Nigeria's economic moves

Regarding the article ``Nigeria's New Leader Turns Back the Clock on Market Reforms,'' Jan. 12: The measures announced in this year's budget speech by Nigerian head of state Gen. Sani Abacha are not intended to abandon market reforms. They are designed to solve the immediate problems of the economy and make free-market reforms possible and beneficial to Nigerians and their trading partners. These problems include an intolerable budget deficit; decline in output caused by high interest rates; stagnation of employment; undervaluation of the local currency, the naira; and consequent inflation fueled by an increase in the money supply.

It is not true that ``a ban was set on movement of foreign currency into Nigeria.'' The government has merely decided that foreign exchange transactions should be carried out through the Central Bank or its agencies to neutralize the activities of speculators who lodge large amounts of naira in savings accounts to earn interest, in some cases at the rate of 60 percent. In view of this, it has become necessary to lower the interest rate to between 12 and 15 percent. This would also make it easier for prospective investors to obtain credit on easy terms to expand economic activities, provide employment opportunities, and increase production.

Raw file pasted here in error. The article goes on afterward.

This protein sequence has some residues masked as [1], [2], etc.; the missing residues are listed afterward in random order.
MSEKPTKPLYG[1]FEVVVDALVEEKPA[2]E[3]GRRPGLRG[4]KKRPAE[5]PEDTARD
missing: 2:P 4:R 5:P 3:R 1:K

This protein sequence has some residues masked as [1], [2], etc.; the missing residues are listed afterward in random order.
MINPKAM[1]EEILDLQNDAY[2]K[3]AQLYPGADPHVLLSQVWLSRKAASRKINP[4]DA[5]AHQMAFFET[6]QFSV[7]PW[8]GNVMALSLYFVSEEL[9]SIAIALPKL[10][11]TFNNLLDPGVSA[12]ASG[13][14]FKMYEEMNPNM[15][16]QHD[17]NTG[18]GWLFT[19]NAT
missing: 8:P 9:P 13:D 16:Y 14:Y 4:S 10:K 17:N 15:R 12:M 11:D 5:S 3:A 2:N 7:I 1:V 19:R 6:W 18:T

Other steps being taken to address the problems include decreasing government expenditure, enhancing revenue generation, reducing the budget deficit, providing financial incentives to productive projects, and improving infrastucture. Zubair Mahmud Kazaure, Washington Nigerian Ambassador to the US

Your letters are welcome. For publication they must be signed and include your address and telephone number. Only a selection can be published, and none acknowledged. Letters should be addressed to ``Readers Write,'' and can be sent by Internet E-mail (200 word maximum) to OPED@RACHEL.CSPS.COM, by fax to 617-450-2317, or by mail to One Norway St., Boston, MA 02115

About these ads
Sponsored Content by LockerDome

We want to hear, did we miss an angle we should have covered? Should we come back to this topic? Or just give us a rating for this story. We want to hear from you.

Loading...

Loading...

Loading...

Save for later

Save
Cancel

Saved ( of items)

This item has been saved to read later from any device.
Access saved items through your user name at the top of the page.

View Saved Items

OK

Failed to save

You reached the limit of 20 saved items.
Please visit following link to manage you saved items.

View Saved Items

OK

Failed to save

You have already saved this item.

View Saved Items

OK